My style of horsemanship is commonly called “Natural Horsemanship”. The style has been around for a long time … someone just gave it a name. This style is one that works with the horse’s natural instincts. I work on pressure, or the release of pressure. Let’s say I want my horse to lead-up. If he stops before I want him to, I apply pressure thru the lead rope to the halter. I start with very light pressure and apply more as needed, until he takes a step. Immediately, with any forward movement by the horse I release the pressure, and this is how he learns. Pressure and Release is effect with all areas of training a horse, from picking up their feet to saddling. When I start to apply pressure, I start soft and increase the pressure until they give. Their reward is the release. When I first started working with the horse, I taught them to back up with the lead rope. The purpose of this is to teach them to respect my space. Then we moved to disengaging the highquarters, which is also very important for my safety. I don’t want my horses to ever turn their business end of them toward me. Once the backing and disengaging of hindquarters is going good I begin with grooming. It is important that I can put my hands on every part of my horse … from nose to tail. We work on them giving me their feet. Using my lead rope, I slide the rope down their leg, past the fetlock and let it rest on the pastern. I cross the lead rope to form a loop and then gently pull up until they lift their hoof off the ground. I release and repeat … again, pressure and release … until they are giving the leg easily with the lead rope. Again, I am in a safe place … and, it saves my back. Next is getting control of the horse’s body … moving forequarters, hind quarters and side pass using pressure and release. I apply pressure, using my thumb, on the side where the rear cinch would go … about heel height. When the horse moves his hind leg over, I remove the pressure then repeat until he is crossing in front of the opposite leg. To disengage the forequarters, I move my thumb just behind the front cinch and apply pressure and release, just like I do with the hind quarters. I want the horse to cross over his front leg. Once I have my horse doing both front and rear, softly, then I can work on moving the whole body sideways by moving my thumb to the pressure point between the front and rear cinch areas … about where your leg will hand down. The horse needs to cross both front and rear legs, both passing in front. Next is flexing. I want my horse to be able to bend his head around to the side and touch his side with his nose. I start with pressure on the halter to get him to give to the side. All they need to do is move in the direction I am asking for. I am not looking for them to turn the whole way, just a little and improve each time I ask until we have a nose touching the side. This flexing, along with disengaging hindquarters, will come in handy if I need to stop them quickly, under saddle. This is called a one-reign stop, and when done right, it can come in very handy in an emergency.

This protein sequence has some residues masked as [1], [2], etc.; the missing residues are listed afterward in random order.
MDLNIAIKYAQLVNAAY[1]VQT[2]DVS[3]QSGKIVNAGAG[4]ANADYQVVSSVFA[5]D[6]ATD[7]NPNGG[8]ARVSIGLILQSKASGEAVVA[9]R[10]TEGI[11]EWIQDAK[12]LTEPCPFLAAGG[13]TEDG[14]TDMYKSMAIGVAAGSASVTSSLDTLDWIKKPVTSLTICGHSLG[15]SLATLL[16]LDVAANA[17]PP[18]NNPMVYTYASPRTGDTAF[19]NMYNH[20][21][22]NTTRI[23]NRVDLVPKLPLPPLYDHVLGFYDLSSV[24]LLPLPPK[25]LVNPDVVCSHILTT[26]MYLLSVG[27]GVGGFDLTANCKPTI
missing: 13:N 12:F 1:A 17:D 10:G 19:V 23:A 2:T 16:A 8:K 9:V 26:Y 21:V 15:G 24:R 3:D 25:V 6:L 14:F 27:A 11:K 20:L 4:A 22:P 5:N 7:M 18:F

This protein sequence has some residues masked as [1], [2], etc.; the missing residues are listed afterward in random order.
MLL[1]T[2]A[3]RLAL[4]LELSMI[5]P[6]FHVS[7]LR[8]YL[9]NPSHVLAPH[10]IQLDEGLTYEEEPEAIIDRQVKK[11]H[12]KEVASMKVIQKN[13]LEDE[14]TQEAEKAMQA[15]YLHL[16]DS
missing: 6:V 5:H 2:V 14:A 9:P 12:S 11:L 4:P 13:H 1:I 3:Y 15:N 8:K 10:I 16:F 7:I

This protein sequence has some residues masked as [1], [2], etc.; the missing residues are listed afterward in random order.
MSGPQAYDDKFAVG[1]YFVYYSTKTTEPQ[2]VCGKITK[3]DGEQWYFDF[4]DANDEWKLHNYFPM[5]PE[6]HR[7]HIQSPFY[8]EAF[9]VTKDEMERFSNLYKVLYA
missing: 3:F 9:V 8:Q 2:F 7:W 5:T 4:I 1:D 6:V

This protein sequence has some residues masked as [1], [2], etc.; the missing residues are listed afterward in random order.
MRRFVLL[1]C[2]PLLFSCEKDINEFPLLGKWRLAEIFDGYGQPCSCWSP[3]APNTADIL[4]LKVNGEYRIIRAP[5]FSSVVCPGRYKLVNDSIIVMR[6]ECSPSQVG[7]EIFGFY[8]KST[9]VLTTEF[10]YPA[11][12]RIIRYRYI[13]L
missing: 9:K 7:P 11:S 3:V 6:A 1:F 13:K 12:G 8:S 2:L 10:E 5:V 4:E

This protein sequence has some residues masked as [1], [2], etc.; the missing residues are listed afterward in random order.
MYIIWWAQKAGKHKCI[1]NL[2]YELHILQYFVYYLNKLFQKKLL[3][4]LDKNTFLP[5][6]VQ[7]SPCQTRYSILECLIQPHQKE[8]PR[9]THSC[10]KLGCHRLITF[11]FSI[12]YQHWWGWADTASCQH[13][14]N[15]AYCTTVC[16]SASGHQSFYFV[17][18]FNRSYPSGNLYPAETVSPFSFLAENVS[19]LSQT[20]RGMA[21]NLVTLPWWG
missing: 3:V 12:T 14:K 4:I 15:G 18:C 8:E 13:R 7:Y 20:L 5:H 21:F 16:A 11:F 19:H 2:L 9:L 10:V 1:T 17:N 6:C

One of the most important parts of training a horse is desensitization of my horse. By this, I mean I will do anything I can think of to spook my horse (or, give him heart attacks). The more I spook him during ground training, the less likely he is to spook when under saddle. I play the turrets game, jumping jacks, toss the lead rope over, under and around him, tie plastic bags to the stall rails so they flutter in the wind, have him walk on tarps, bridges and through water, expose him to giant balls, hoses (that look like snakes), etc. It is stunning what these 1000 lb. animals are afraid of … and, spooky things are not necessarily the same for every horse. It is also critical that you expose your horse to everything from both left and right perspective because horses process from both sides of their brain. Things look differently to them out of their left eye and right eye. You will know that desensitization is working when you do something crazy, and instead of bolting, your horse just stands there and looks at you like you are crazy. I have a lot of people who offer advice when I am training a horse. Things like, take off your sunglasses, I think your horse wants to see your eyes. Or, maybe you shouldn’t be wearing your cowboy hat, I think it spooks your horse. I want my horse to be prepared for every eventuality without me having to think about changing anything to accommodate him.

Moving to the saddle. I will start with the saddle pad. I rub it all over their body as they stand there and flinch and twitch as if I am killing them. Once I can rub and toss the pad all over, under and around their body, I flop it onto their back. Again, doing everything on both sides of the body. Once they stand there calmly and relaxed, I begin work on the girth line. With the lead rope tossed over their back, I reach under and pull the line around, so it is looped around their body at the girth line (where the front cinch will sit). I wiggle it back and forth so they can get the feel of it. Once they relax, I begin to apply slight pressure. If they stand still, I release. If they are moving their feet, I keep the pressure applied until they stop their feet … then, release. Once they become comfortable with the feel of the pressure of the lead around them, I ask them to walk-off while I keep the pressure applied.

The saddle is the biggest pressure we can apply to a horse. I will toss it on and remove it and keep doing that until they stand still. I don’t care if I we do it a hundred times … I want my horse to not fear the saddle. Once they accept the saddle, I start to cinch them up. I take my time with this. Pull it just enough so they can feel it, then, release … pressure and release. When they show me signs that they are relaxed with the cinch then I will snug it up and ask them to walk off.